Review Summary: A beautifully recorded progressive rock album from the progressive metal titans.
It's no secret that Opeth is an extremely well known and respected band in the genre of death metal. As someone who is not a fan of death metal, Opeth was one of those bands that I really wanted to love because of the overwhelming talent that are capable of. Blackwater Park has often been called a masterpiece on sputnik and outside of it as well. Once I read that the band had an album that did not contain their characteristic death metal elements, I rejoiced. Damnation is a beautifully recorded progressive rock album that is incredibly bleak while still being soothing and peaceful at the same time.
Damnation marks the third time that Opeth collaborated with Steve Wilson and he is the reason this album sounds so great. Everything is recorded so beautifully with no instrument having the spotlight over the other and whenever that spotlight it needed, the instrument is at just the right volume. It really shows Steve Wilson’s talent as a producer and he should have been commended for that. “Death Whispered A Lullaby” has lyrics that are even written by Wilson and sung by Mikael which is both a positive and a negative. The song is very Porcupine Tree like which is fantastic, but at the same time, this is an Opeth album and not a Porcupine Tree album. Thankfully, most of the songs on the album have a very unique and somber vibe to them that are extremely inspired by 70s progressive rock.
The album opens with “Windowpane” and it is without a doubt the best song on the album. The incredibly gentle guitar riffs scattered throughout have a very bleak yet calming effect and Mikael’s clean vocals are very well done. The beauty continues into the next track and it also showcases some of the record’s catchiness. “In My Time Of Need” features some fantastic verses and an overwhelmingly touching chorus with Mikael singing “And I should contemplate this change/To ease the pain/And I should step out of the rain/And turn away.” The song is has some great effects in it and every texture collides perfectly.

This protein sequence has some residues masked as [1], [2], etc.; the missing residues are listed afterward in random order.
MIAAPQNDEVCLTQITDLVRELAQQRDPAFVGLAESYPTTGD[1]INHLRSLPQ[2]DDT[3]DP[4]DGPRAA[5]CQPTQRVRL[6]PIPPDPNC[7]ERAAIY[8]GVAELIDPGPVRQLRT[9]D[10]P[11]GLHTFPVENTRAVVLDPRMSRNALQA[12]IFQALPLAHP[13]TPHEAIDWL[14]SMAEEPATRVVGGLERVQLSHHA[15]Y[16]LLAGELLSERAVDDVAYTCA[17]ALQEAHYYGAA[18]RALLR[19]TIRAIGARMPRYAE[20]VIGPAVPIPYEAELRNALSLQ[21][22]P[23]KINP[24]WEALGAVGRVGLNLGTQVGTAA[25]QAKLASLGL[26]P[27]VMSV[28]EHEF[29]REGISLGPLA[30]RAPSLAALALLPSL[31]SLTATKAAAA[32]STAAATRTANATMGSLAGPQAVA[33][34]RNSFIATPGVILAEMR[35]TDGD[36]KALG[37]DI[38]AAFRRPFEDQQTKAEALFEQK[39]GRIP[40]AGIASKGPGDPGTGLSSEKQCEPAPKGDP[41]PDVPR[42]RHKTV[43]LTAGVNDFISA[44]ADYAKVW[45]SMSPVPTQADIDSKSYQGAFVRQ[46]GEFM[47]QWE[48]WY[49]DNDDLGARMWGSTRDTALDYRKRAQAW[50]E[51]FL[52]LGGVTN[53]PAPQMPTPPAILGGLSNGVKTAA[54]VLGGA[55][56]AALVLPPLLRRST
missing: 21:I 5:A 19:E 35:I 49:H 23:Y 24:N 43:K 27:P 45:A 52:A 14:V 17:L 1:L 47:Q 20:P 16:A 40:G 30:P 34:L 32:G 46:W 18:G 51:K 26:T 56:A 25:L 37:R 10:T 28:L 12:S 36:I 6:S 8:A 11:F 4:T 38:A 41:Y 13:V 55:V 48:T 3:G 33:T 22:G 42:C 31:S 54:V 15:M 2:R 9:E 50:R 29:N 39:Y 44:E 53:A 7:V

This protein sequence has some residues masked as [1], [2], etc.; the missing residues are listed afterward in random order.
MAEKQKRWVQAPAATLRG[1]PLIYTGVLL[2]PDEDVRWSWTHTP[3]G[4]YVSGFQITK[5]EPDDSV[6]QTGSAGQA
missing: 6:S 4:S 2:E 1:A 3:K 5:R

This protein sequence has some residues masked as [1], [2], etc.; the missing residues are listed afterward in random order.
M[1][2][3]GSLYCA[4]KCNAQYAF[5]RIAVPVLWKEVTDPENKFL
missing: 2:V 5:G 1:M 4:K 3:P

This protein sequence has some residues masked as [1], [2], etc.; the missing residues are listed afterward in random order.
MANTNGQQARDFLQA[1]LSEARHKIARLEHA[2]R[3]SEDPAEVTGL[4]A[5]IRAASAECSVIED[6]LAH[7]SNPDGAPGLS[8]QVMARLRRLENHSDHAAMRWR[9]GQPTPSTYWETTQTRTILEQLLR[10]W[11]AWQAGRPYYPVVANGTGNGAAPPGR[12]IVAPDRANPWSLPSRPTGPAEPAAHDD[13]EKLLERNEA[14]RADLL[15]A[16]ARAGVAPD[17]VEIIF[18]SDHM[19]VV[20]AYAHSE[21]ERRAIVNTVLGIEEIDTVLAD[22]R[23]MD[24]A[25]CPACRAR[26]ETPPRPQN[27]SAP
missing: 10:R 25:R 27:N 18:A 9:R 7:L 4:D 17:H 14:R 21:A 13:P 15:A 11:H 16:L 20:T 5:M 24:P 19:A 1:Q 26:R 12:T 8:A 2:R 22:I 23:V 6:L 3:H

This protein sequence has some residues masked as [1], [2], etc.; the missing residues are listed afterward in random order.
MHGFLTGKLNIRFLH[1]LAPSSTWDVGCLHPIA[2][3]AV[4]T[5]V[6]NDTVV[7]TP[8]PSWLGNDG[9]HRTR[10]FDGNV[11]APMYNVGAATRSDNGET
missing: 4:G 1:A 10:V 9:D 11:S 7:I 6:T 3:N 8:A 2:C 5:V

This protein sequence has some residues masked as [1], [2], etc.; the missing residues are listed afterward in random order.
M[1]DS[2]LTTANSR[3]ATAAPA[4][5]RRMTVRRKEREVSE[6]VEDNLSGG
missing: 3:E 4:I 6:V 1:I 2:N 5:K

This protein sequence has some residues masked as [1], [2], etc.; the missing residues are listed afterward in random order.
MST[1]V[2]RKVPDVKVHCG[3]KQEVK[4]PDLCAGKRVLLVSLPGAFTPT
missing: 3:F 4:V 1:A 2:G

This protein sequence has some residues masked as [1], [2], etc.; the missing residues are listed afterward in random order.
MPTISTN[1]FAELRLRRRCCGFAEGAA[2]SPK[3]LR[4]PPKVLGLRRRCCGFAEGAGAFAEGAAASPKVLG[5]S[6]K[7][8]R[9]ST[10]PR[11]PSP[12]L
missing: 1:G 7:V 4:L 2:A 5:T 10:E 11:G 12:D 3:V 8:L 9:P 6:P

Make no mistake the overall tone of the album is quite soothing, but it also tends to be incredibly bleak too. “Closure” contains a sense of dread that most tracks on Damnation tend to not convey as a result of its mysterious guitar and sorrowful lyrics. There is even a track entitled “Hope Leaves” strangely enough if that doesn’t convince anyone who is reading this of the record's tone I don't know what will. Thankfully, “Hope Leaves” is also another highlight of the record because of its occasionally Pink Floyd like style of guitar and Mikael’s extremely gentle performance. He really holds his own on this record and he really shows that clean vocals are no problem to him as opposed to his death growls.
The record does not falter until the very last track of the album. “To Rid The Disease” is another catchy track with fantastic piano melodies and some stand out bass lines while “Ending Credits” makes for a very well written instrumental track. Unfortunately, the final half of the album is weighed down by the incredibly tedious “Weakness.” The song is basically the same boring keyboard melody over and over again with nothing substantial happening in between. It is a strangely uneventful track and it really disappoints considering it is the album closer.
Despite any gripes, Damnation makes for a great addition into Opeth’s gigantic discography dominated by progressive death metal albums. It definitely is not the best modern progressive rock album out there, but there is no denying that the album is well recorded and brings incredibly emotional vibes. For anyone wary of trying this out due it not being the genre of death metal, simply have an open mind. Due to the fact that Opeth possesses a staggering amount of talent, Damnation will impress you just as much as Blackwater Park.